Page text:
After battling No. 1 Cornell, No. 15 Northern Michigan University hockey team heads to Alaska

Northern Michigan University’s Griffin Loughran, center, takes a shot on Alaska-Fairbanks’ goalie Anton Martinsson during their Nov. 15 game at the Berry Events Center in Marquette. (Journal file photo by Amy Grigas)

This weekend: NMU at Alaska-Fairbanks, 11 p.m. EST today, 9 p.m. Saturday; Radio: WUPT 100.3 FM The Point


MARQUETTE — After a long road trip east last weekend, the Northern Michigan University hockey team is heading out even further from home this weekend.

The Wildcats went to New York state to face No. 1 Cornell and came out with a tie and a loss, which helped them move up in the national rankings from No. 17 to No. 15. NMU (13-8-3, 11-5 WCHA) didn’t get much of a chance to reflect on that series, though, as it now goes up to the Last Frontier to face Alaska-Fairbanks.

Northern tangled with the Nanooks (13-12-1, 11-8-1) at home in mid-November, which was the start of a downward trend for the Wildcats. They beat Alaska Friday night, but fell behind early Saturday and were dealt a loss. NMU then lost three straight games after that before splitting at previously winless Alabama-Huntsville.

This weekend’s series is even more important as the Nanooks are one point ahead of Northern in the WCHA standings as a Wildcats’ sweep would vault them into third place as they try to clinch home ice in the playoffs.

“I think probably the first time we played them, ‘surprise’ is the wrong word, but going into the year, nobody had them picked to be a team competing for home ice,” NMU head coach Grant Potulny said Tuesday. “They’ve done a great job. They compete hard, they’re stingy. Their last four games, they’ve only given up four goals. They’re 3-0-1, they’re 10-2 when they score first, their goalies are playing good.

“We can’t have a feeling-out process. We can’t have a ‘We’re tired because we’re in Alaska.’ These are important points, and as of today in the standings, they’re ahead of us. And we have to come back (home) with them in the rearview mirror and keep them there.”

Alaska just completed a road sweep of Ferris State, but the Nanooks struggle badly offensively, sitting 51st nationally in team offense and 57th on the power play. That bodes well for the Wildcats as they’re third in the country in penalty minutes.

To be successful against the Nanooks and pass them in the standings, though, Northern has to get its power play going, which won’t be easy against a defensively sound team like Alaska. When asked why the Wildcats have had such difficulty in that area, Potulny says there’s multiple factors.

“We have been moving people in and out because of new additions,” he said. “I think that might be part of it. Cornell does a nice job. That might be a part of it.

“But sometimes on a power play, it’s human nature to relax a little bit because you think ‘OK, I’ve got a little more time and I want to make sure I make the right, perfect play.’ I think that’s crept into us a little bit. Maybe we’re trying to pass the puck in the net more than we are just taking what the game gives us and trying to be a hockey player.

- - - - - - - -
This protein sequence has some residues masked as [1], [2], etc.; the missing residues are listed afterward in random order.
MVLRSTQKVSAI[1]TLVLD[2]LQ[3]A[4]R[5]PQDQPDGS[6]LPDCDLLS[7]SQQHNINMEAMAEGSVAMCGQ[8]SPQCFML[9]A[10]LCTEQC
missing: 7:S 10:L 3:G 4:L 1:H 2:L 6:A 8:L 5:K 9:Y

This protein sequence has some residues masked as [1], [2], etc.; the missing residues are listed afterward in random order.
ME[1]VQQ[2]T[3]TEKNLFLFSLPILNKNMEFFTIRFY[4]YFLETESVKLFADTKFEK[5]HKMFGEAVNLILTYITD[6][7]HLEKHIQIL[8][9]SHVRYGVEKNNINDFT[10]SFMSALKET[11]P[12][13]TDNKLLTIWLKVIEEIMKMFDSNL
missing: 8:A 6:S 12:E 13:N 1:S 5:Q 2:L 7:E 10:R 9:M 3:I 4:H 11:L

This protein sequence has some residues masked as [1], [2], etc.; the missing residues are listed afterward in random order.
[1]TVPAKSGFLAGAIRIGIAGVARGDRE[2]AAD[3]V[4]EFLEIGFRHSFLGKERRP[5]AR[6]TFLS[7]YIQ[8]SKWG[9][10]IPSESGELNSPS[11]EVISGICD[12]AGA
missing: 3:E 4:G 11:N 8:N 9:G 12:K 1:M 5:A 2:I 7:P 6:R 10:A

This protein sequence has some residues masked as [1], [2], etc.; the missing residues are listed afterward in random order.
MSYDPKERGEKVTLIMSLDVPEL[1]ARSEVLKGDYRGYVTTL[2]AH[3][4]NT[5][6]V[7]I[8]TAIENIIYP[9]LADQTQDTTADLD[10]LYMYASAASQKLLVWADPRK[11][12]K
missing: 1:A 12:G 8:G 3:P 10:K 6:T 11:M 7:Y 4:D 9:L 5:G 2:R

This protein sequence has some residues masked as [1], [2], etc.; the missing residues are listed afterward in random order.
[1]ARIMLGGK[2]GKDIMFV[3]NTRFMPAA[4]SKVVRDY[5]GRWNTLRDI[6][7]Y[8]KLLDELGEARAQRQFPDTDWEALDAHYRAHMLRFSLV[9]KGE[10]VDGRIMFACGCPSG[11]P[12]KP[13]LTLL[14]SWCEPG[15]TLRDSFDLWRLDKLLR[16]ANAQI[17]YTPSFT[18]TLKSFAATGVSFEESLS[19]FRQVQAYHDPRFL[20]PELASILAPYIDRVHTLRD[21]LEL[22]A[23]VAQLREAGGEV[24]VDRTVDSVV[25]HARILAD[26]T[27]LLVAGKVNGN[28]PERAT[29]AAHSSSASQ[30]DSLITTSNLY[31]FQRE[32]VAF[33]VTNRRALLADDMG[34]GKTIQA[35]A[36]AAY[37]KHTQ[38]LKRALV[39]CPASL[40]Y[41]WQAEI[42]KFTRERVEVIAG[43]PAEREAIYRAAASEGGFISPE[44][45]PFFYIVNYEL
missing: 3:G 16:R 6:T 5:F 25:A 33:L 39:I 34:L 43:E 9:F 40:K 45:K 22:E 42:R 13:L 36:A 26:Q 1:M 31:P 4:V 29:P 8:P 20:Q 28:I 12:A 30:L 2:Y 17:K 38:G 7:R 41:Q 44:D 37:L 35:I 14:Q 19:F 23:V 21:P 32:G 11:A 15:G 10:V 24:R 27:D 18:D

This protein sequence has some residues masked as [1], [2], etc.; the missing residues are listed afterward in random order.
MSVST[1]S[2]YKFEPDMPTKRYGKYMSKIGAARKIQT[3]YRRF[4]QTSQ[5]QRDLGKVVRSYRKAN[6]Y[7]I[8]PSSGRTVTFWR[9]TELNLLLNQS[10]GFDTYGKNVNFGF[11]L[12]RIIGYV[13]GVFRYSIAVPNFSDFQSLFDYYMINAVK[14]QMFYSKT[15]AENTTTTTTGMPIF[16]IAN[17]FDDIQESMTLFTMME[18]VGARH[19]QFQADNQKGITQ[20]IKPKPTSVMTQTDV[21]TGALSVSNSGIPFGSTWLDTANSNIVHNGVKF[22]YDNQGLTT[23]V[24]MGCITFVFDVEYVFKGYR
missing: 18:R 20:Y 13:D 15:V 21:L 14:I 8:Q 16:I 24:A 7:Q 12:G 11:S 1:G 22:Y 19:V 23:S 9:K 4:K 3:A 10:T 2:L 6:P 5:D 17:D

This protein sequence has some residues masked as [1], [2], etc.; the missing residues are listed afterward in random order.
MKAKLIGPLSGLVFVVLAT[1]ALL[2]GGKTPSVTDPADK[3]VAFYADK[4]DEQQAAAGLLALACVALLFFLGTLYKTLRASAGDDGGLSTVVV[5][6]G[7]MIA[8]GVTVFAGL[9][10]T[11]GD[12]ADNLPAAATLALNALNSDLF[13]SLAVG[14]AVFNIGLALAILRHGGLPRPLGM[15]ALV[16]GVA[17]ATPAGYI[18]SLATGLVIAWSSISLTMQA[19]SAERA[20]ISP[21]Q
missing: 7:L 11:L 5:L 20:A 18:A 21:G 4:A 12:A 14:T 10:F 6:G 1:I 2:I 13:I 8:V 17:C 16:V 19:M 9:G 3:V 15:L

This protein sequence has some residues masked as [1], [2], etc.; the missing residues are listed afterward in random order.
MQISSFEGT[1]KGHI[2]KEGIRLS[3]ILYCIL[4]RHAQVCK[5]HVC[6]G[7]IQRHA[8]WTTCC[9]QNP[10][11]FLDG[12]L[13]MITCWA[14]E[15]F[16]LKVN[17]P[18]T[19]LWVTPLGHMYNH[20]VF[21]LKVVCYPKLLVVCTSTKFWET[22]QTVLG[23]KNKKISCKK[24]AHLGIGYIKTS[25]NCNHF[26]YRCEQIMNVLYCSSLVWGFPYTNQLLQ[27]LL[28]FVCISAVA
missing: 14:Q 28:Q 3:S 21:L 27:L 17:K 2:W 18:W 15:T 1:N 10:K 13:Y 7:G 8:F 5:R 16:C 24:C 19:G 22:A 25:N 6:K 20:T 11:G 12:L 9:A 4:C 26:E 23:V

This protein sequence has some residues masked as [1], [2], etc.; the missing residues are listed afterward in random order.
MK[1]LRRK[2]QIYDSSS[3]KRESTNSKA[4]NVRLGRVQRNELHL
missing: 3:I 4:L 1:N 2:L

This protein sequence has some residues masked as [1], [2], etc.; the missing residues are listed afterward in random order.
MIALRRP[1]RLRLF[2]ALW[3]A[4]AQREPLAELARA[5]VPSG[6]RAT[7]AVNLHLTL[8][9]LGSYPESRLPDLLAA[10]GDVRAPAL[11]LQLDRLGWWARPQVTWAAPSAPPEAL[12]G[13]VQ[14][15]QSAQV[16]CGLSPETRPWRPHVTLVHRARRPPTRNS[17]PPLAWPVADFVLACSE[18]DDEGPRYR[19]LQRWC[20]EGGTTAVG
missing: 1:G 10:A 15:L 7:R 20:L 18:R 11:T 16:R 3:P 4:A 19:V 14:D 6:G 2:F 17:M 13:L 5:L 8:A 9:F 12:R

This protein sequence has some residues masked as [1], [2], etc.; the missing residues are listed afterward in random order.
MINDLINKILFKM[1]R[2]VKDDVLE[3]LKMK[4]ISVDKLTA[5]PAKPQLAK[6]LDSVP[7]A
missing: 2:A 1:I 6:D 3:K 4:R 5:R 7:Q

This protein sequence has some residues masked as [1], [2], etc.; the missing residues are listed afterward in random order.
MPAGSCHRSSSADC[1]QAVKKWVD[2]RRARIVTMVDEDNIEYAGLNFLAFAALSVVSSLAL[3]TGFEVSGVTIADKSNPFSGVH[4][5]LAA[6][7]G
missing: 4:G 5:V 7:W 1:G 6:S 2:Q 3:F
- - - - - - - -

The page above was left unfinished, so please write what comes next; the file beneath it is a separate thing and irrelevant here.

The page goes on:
“This week, we’re going to make some more adjustments and try some different guys, but it has to get going because it’s been our Achilles heel lately.”

Basically, in a nutshell, this series in Alaska is a big opportunity in many ways for NMU as last week was one as well.

However, the Wildcats went winless against Cornell and that stings a little.

“Here’s what we talked about on Saturday,” Potulny said. “I brought us back to Nov. 6 of 2017. We played (Minnesota State) Mankato at home and it was early in my first kind of time here as a coach.

“We lost the game. Shots were even in the game, but we lost the game and I think they had an empty netter, and we lost it 2-0. As the guys walked into the rink on Saturday, I could hear them and I didn’t hear the disappointment in them. It seemed like ‘We played good.’

“You fast forward two years and you go on the road. And Mankato was good then, but they weren’t as good as they are now. You go on the road and you play the No. 1 team in the country and you tie. There was major disappointment in that game on Friday because we felt like we had that game won. Power play let us down all weekend, and then you go into Saturday and now you have an opportunity to have a great weekend. If you could find a way to win on Saturday, you can have a great weekend.

“Against a team that averages seven shots against in the first period, we had 17. Just couldn’t get more than one (goal) by him (Big Red goalie Matthew Galajda). They scored on their chances and we didn’t, but all the things that I was talking about when we were winning and not playing well that are going to get you, it was almost the reverse effect.

“All the things, all the statistical categories that we keep as coaches and what the eye test tells you, said we should’ve won. So you take some solace in that. I don’t want to undersell the fact that at the end of the day you play to win and we didn’t get that done.

“Over the last probably seven of our last eight games, I think we’ve done the things required to be successful. Hopefully, that’s a sign of things to come.”

The puck drops at 11 p.m. EST Friday and 9 p.m. Saturday in Fairbanks.

Ryan Stieg can be reached at 906-228-2500, ext. 252. His email address is rstieg@miningjournal.net.